What brought you to DC?
During the summer before my senior year of high school, I interned for a local open-seat congressional campaign and fell in love with politics and public service. The candidate pulled out a squeaker, 51-49, and after college I came out to DC to work in his congressional office.
Despite what people think, we at GTJ like to talk about religion and politics. How are you involved in US politics?
Remember that candidate who became a congressman… Well he’s a senator now and I serve as his Deputy Chief of Staff in DC. Before that, I was back home in Illinois for 15 months serving as Deputy Campaign Manager on the Senate campaign.
Where can we find you on a Friday night?
Either the Carlebach minyan at Kesher Israel, Chabad of DC or a fun and l’chaim-filled Shabbat dinner with friends.
Should American Jews be involved with Israel?
In every way possible. As both Jews and Americans, support for Israel is deeply rooted in our shared values. Israel is not only the Jewish State our people waited centuries to restore, it is the outpost of freedom and democracy in a part of the world where neither is prevalent. In every way – morally, politically and spiritually – Israel stands as a “light unto the nations” – and she needs us now more than ever.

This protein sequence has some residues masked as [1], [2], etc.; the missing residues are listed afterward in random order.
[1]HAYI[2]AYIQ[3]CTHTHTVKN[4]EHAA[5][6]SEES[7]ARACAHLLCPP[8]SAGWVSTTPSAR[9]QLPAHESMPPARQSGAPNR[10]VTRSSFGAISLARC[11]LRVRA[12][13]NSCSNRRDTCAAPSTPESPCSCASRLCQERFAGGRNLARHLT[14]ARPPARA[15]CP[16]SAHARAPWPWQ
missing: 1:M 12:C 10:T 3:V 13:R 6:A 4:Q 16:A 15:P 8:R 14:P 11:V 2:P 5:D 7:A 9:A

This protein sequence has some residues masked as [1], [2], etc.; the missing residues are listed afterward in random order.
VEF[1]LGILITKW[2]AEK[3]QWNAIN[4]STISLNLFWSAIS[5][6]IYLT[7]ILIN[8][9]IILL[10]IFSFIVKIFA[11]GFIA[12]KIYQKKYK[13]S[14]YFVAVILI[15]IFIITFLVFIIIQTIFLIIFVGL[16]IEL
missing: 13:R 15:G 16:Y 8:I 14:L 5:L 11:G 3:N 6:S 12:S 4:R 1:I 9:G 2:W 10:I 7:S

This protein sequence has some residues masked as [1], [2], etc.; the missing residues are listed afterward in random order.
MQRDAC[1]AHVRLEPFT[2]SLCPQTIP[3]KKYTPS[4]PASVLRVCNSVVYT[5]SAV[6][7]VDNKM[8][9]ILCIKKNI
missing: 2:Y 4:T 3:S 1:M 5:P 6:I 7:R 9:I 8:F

When you were younger, what did you want to be when you grew up?
That definitely fluctuated by the month and year. I remember going through phases that included being a biochemist, a Wrigley Field bleacher bum, a website designer, a lawyer and a journalist.
What is your favorite sports team?
The Chicago Cubs
Bagels and lox, or just cream cheese?
Lox and cream cheese, hold the bagel.
Where is the most unique place you’ve been for Shabbat?
Afghanistan, hands down. I can’t even begin to describe what an incredible feeling it is, in the middle of a war, to sit down on a Friday night with fellow Jewish soldiers, sailors, airmen and marines, sing Kabbalat Shabbat prayers together, make kiddush and hamotzi and then crack open some no-refrigeration needed gefilte fish packages. I’ve never been prouder to be both a Jew and an American.